Another February has come and gone and with it another Black History Month, when it’s acceptable to vocally and for no explicit reason take pride in the accomplishments and contributions of iconic black leaders.
At my grade school, A.O. Sexton in Chicago, I had an outstanding black teacher named Marion Stratton. She had posters and photos of black leaders from the U.S. and Africa in her classroom to instill pride among the students.
Because of my parents, Stratton and many others, I keenly remember the accomplishments of Marian Anderson, the famous opera singer who performed at the Lincoln Center in Washington, D.C.; Booker T. Washington, the educator and civil rights leader who opened doors into the White House; Joe Lewis, the heavyweight champion boxer who defeated Max Schmeling in 1938; and George Washington Carver, the inventor who created hundreds of products from the peanut and other commodities.
Recently, I received an email listing blacks who were the first in their fields: Jackie Robinson, Mae Jemison and Barack Obama among others. While I take pride in their accomplishments, I am bothered that we do not admire black business leaders.
I once got in a debate with one of my heroes, John H. Johnson, the late publisher of Ebony magazine, about the absence of black business leaders in the publication’s annual list of the 100 most influential black Americans. I argued that either his editors’ research was faulty or the black community devalued the impact of business leaders.
In lists of other U.S. ethnic, religious and gender groups, it is seldom the case where the vast majority are entertainers, civil rights leaders, elected officials or athletes. At the turn of the 20th century, because of racial discrimination, lack of educational opportunities and weak social networks, these were the only fields where blacks could achieve pre-eminent status. However, times have changed. Most importantly, the U.S. economy has changed, and now we can transcend levels within the free-enterprise system like never before.
Fortune magazine began the year with its Future Issue, which outlines the opportunities and challenges of the 21st century U.S. global economy. The issue established innovation, invention and visionary leadership as the key factors for success.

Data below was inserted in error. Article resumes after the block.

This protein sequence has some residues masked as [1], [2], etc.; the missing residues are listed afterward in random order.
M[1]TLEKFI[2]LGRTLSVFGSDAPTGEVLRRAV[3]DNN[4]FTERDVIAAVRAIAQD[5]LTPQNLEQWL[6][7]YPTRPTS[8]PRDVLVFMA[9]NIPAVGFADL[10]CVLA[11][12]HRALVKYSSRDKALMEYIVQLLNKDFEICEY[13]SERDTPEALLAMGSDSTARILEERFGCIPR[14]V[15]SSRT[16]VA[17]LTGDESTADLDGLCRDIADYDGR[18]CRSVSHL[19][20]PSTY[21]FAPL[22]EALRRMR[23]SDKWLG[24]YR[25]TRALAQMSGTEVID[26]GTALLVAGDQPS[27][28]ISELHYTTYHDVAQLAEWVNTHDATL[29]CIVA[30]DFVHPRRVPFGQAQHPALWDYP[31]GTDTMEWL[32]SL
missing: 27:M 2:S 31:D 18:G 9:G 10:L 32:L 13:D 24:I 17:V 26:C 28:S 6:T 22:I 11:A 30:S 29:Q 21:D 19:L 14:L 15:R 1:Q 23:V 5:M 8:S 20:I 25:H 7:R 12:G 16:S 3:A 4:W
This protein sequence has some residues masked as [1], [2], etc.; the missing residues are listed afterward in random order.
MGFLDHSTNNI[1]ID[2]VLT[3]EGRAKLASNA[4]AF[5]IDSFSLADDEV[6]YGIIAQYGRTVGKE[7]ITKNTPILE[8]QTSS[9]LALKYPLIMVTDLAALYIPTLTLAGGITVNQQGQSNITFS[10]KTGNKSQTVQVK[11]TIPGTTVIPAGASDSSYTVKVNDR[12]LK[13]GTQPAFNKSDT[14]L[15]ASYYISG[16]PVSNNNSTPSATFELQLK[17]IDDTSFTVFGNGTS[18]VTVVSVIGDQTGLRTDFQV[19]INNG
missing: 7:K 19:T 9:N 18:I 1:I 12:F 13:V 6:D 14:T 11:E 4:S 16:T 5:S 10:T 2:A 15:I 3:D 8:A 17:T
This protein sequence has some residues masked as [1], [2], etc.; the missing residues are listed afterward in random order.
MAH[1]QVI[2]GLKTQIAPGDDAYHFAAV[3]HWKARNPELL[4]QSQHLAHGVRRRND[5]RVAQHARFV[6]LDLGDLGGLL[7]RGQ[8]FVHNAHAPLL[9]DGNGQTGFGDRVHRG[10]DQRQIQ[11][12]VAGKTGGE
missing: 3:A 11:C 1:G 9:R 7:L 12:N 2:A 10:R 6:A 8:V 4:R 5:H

It highlighted Qualcomm, which was started by a father and son who used their patents and computer chips to change the world of global communication. The magazine also explored Google Ventures, founded by a 38-year-old graduate from Middlebury College. Within four years of the $100 million fund’s founding, the enterprise grew to $1.2 billion.
This year Google Ventures intends to invest $300 million in startups focusing on clean energy, education, robotics, transportation, medicine and shopping. I wonder, if innovation and invention are key to growth, how many blacks presented business plans to Google Ventures? How many black startups are even in these industries?
If the black community desires to be economically strong, we must create our own versions of Bill Gates, Steve Jobs and Mark Zuckerberg, who created mega-companies. One of the owners of Qualcomm has a net worth of $400 million. Bill Gates has a net worth of $78 billion. If the black community created 20 super-rich visionary entrepreneurs, half graduating from historically black colleges, the potential effect on our community would be enormous.
At the turn of the 20th century, we had one visionary entrepreneur — Carver. He was a genius, but never became very rich, and Tuskegee University never profited from his patents. Carver gave them away — to whom, you may ask? If you visit Tuskegee, look at the names on the buildings and you will quickly find out.
That occurred almost a century ago. Today’s venture capitalists and companies care little about age, gender or ethnicity. They, like Google Ventures, care about return on investment. Now we have to produce the next wave of George Washington Carvers in many fields, and for the good of our community and society, we must monetize them.
James H. Lowry is a senior adviser for Boston Consulting Group and inaugural member of the Minority Business Hall of Fame. He can be reached at firstname.lastname@example.org.
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